7. 7. FIXATIVE AND PRESERVATIONPreservation of specimens is necessary when stool specimens cannot be examined within the prescribedtime interval. Various preservatives are available with the two most commonly used being Merthiolateiodine formaldehyde (MIF) and Polyvinyl alcohol (PVA).FIXATIVE ADVANTAGE DISADVANTAGEPolyvinyl alcohol (PVA)  Permanent smears can  Staining not consistent be made and stained  Organism morphology with trichrome may be poor  Zinc is preferred over  Copper-morphology of copper cysts and trophozoites is  No mercuric chloride poorMerthiolate iodine  Components both fix  Not suitable for someformaldehyde (MIF) and stain organisms permanent smears  Easy to prepare stained with trichrome  Long shelf life  Inadequate preservation  Useful for field surveys of morphology of  Suitable for protozoan trophozoites concentration  Iodine interferes with procedures other stains and fluorescence  Iodine may cause distortion of protozoa10% Formalin  All purpose fixative  Not suitable for some  Easy to prepare permanent smears  Long shelf life stained with trichrome  Good preservation of  Inadequate preservation morphology of helminth of morphology of eggs, larvae, protozoan protozoan trophozoites cysts, and coccidia  Can interfere with PCR,  Suitable for especially after extended concentration fixation time procedures and UV  fluorescence microscopy  Suitable for acid-fast, safranin, and chromotrope stains  Compatible with immunoassay kits and UV fluorescence microscopy  6
  8. 8.  Polyvinyl alcohol (PVA) This is a mixture of fixative and water-soluble resin that is specifically used to fix and preservetrophozoites of intestinal amoebic organisms. These trophozoites are very fragile and willbecome distorted or disintegrate completely within a few hours after stool passage. Thisfixative will preserve trophozoites for long periods of time and will make it easier to identifythem. PVA is primarily used for preserving fresh specimens to be shipped to centrallaboratories. Permanently stained films can be prepared from the preserved material. Thesolution serves as an adhesive as well as a preservative and prevents the loss of organismsduring staining. This is advantageous when preparing smears from liquid specimens.Preparation of reagents:Polyvinyl Alcohol Fixative (PVAEthyl alcohol (95 %) 50 mlSaturated mercuric chloride 100 mlGlacial acetic acid10 gGlycerol3 mlPolyvinyl alcohol powder (PVA) 9 gProcedure:STEP 1: Mix a portion of feces with three times the amount of formalin.STEP 2: Allow settling for at least one hour and store in screw-cap bottles.STEP 3: If shipment or prolonged storing is required, dip the top portion of the tightly fastenedcontainer, to include the cap, two or three times into a hot paraffin bath. This will preventspillage and reduce the rate of evaporation 7
  9. 9. PERMANENT STAININGIt is a routine diagnosis. Two methods are used in permanent staining of intestinal protozoa, trichromeand iron-hematoxylin. TRICHROME STAINING METHOD The Trichrome stain is a rapid staining procedure which provides excellent differentiation of internal structures of intestinal parasites as well as facilitating the separation of these organs from background material and artifacts. The Trichrome stain (Wheatley Modification) is to be used for staining of intestinal protozoan cysts and trophozoites in PVA fixed specimens. Sediments from the Formalin-ethyl acetate concentration technique cannot be stained by this method. All liquid stool specimens should receive a trichrome stain as trophozoites will occur in liquid specimens and not formed specimens. Soft stool specimens may be stained if requested or the concentrates are suspicious.Preparation of staining solution 1) Tincture of iodine:  Iodine crystals 7g  Potassium iodine 5g  70 % alcohol 100ml Procedure: 1. The iodine and potassium iodide is grinded in a mortar 2. The mixture is then dissolved and rinsed in alcohol 3. Tincture is stored in a brown bottle 2) Modified trichrome stain  Chromotrope 2R 0.6g  Light green SF 0.3g  Phosphotungstic acid 0.7g  Acetic acid 1.0ml  Distilled water 100 ml 8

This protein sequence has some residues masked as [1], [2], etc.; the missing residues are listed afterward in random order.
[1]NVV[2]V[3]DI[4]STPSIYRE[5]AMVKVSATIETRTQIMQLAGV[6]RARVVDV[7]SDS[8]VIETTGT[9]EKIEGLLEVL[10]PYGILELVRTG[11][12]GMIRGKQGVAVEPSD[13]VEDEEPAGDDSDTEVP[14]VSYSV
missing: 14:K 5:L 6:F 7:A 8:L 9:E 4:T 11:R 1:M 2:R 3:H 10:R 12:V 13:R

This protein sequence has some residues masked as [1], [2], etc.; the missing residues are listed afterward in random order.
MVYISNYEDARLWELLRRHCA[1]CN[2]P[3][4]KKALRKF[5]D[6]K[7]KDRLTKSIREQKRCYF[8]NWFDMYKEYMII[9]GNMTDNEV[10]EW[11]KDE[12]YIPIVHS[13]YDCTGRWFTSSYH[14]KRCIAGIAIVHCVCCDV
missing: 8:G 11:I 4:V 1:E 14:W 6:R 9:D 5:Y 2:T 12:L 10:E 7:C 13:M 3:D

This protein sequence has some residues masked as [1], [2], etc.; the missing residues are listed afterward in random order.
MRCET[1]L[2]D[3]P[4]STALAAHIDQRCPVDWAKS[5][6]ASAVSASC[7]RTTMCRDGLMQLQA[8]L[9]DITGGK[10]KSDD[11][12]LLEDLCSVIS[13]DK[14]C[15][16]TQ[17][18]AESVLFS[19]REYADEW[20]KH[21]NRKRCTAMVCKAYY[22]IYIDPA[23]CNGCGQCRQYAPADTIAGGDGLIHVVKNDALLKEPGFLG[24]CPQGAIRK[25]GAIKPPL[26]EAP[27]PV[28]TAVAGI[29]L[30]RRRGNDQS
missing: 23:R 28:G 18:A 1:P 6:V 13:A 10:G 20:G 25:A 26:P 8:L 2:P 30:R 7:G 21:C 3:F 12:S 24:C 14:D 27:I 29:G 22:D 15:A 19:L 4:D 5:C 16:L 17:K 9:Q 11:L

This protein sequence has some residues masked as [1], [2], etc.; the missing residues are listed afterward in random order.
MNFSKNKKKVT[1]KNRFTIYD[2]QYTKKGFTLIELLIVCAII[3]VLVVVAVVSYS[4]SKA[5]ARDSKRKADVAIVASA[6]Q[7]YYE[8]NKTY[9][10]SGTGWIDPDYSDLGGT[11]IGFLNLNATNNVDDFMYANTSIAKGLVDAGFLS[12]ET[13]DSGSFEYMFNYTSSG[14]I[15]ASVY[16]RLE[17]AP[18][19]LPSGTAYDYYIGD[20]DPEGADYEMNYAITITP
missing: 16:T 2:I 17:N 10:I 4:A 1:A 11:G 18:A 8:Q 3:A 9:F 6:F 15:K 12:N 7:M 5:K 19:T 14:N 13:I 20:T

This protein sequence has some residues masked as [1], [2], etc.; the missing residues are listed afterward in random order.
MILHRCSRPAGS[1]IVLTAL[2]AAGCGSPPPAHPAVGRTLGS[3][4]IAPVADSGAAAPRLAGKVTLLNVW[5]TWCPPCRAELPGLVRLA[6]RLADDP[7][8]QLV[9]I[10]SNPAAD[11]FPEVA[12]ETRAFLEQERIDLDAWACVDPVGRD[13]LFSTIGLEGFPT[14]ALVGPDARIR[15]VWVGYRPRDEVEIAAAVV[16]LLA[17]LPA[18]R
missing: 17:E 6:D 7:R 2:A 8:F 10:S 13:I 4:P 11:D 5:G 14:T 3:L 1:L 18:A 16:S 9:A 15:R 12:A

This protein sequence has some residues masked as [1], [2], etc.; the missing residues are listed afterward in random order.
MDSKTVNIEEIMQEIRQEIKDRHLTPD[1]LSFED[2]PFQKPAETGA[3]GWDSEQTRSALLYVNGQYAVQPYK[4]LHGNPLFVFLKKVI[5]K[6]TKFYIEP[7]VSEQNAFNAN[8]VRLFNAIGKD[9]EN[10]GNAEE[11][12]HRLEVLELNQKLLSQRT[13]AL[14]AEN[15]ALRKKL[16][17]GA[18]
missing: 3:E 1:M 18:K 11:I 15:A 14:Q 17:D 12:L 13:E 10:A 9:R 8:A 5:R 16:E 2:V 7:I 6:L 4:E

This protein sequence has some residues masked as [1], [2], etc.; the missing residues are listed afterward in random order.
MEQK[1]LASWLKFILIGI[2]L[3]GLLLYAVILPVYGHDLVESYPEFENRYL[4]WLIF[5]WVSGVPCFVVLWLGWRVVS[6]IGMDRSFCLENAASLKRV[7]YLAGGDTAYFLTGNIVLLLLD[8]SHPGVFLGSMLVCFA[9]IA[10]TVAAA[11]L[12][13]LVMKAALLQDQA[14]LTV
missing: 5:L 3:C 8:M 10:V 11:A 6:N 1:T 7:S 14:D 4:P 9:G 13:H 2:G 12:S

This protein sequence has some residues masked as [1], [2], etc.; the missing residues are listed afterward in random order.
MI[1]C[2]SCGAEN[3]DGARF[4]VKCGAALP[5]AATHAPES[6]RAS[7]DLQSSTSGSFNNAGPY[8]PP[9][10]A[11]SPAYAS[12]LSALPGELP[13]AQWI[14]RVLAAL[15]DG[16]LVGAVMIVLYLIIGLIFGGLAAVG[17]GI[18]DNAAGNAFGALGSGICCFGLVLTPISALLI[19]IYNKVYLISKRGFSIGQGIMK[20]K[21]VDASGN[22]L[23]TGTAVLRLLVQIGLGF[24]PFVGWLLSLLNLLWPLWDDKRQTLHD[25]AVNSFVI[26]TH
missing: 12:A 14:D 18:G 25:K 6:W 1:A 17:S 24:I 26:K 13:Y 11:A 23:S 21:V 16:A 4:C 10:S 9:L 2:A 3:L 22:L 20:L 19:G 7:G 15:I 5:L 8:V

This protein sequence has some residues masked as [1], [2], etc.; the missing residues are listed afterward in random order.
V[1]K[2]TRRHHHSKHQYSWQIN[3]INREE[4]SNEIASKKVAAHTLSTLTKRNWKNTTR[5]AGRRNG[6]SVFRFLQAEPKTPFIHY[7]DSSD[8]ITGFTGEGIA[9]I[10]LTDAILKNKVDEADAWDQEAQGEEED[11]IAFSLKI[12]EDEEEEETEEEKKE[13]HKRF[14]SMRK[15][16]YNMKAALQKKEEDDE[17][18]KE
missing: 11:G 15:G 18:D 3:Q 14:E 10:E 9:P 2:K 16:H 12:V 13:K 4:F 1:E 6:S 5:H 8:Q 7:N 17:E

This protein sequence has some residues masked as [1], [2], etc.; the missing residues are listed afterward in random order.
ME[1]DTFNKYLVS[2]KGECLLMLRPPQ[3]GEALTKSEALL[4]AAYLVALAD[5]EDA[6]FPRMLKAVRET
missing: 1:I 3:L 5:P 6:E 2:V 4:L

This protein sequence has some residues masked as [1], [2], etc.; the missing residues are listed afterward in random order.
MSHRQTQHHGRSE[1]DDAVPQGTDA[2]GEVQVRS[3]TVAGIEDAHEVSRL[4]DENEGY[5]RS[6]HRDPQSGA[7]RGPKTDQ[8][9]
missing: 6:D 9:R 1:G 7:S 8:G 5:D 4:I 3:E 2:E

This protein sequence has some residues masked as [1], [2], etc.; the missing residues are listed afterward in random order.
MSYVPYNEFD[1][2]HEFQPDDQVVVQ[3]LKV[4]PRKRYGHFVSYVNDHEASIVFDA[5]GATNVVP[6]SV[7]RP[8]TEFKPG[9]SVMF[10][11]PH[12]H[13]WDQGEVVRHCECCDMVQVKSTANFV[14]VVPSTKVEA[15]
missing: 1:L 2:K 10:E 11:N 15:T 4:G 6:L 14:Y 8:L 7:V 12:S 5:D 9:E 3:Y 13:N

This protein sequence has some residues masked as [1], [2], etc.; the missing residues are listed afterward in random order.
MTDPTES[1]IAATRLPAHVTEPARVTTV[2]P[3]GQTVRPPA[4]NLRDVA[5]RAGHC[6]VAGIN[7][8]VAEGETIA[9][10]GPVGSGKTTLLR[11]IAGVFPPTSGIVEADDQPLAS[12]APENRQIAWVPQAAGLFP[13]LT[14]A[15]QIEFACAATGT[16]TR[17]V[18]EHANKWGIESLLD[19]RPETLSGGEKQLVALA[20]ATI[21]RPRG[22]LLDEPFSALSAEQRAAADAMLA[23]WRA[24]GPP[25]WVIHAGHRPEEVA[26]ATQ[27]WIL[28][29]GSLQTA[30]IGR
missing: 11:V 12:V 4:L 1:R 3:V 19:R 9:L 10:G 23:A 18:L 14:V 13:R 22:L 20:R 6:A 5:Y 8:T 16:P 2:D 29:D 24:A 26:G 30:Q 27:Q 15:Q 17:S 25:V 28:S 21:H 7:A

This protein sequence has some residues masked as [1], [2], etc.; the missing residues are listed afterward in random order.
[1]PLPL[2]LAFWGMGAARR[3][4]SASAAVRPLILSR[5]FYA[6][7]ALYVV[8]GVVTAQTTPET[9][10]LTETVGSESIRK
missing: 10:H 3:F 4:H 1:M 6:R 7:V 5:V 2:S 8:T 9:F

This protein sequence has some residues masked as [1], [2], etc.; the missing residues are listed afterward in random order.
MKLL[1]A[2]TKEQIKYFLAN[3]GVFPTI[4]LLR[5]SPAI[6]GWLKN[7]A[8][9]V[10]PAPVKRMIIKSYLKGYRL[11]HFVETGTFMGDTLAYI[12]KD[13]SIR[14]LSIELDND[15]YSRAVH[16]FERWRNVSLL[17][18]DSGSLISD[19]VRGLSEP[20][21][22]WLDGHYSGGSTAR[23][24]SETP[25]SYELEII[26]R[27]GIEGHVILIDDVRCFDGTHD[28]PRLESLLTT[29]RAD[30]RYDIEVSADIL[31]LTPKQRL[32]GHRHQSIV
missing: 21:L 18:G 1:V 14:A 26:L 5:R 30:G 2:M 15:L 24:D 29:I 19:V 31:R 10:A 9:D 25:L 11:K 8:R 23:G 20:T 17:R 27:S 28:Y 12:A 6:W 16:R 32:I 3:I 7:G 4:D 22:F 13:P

10. 10. Trichrome staining procedure 1. A thin smear is made of fresh stool on a slide 2. After the smear is dried, it is placed in PVA fixative 3. It is then let to stand overnight 4. The smear is then stained as follow : Solution Duration Tincture of iodine 1 minute 70 % alcohol 1 minute Trichrome stain 8 minute Acid alcohol 10 seconds Absolute alcohol 1 minute xylene 1 minute 5. It is then mounted withdeepex or Canada balsamThe outcome of trichrome staining(100x oil immersion) Protozoa-Entamoeba histolytica cyst Cytoplasm stain blue-green Nucleus stain red Glycogen vacuoles are clear( dissolved by fixatives Background is usually various shades of green 9
  11. 11. IRON HEMATOXYLIN STAINThis staining method gives maximum detail and more reliable outcome but is more time consuming thanthe trichrome staining. It is often used with fresh stoolProcedure: 1. Direct smear of fresh stool 2. Slides are immersed in schaudinn’s solution for overnight 3. Dip slides in iodine tincture for 5 min 4. Place slides in 70% ethanol for 5 min. 5. Place slides in 50% ethanol for 2 min. 6. Wash well with distilled water. 7. Place slides in hematoxylin working solution for 10 min. 8. Place slides under running tap water (best if tepid) for 10 min. 9. Differentiate slides (one by one) in destaining solution or for 30 s. 10. Place slides under running tap water for 10 min. 11. Place slides in 95% ethanol for 5 min. 12. Place slides in 100% ethanol for 5 min. 13. Place slides in 100% ethanol for 3 min. 14. Place slides in xylene for 5-10 min. 15. Mount slides with DPX Entamoeba histolytica 10
  12. 12. RESULTS (MICROSCOPIC EVALUATION) Entamoeba histolytica cyst- wet mount (high power) Entamoeba histolytica trophozoite- iron hematoxylin oil immersion 11
  13. 13. Entamoeba coli cyst-iodine stain oil immersion Entamoeba coli cyst and trophozoite- trichrome stain oil immersion Iodamoeba buetschlii cyst- iodine stain high power12
  14. 14. Iodamoeba buetschlii trophozoite and cyst- trichrome stain oil immersion Giardia lamblia trophozoite- trichrome stain oil immersion Giardia lamblia cyst- iron hematoxylin stain oil immersion13
  15. 15. Balantidium coli trophozoite- trichrome stain oil immersionBalantidium coli cyst in formalin preserved stool- unstainedhigh power Cryptosporidium parvum oocyst- acid fast stain oil immersion 14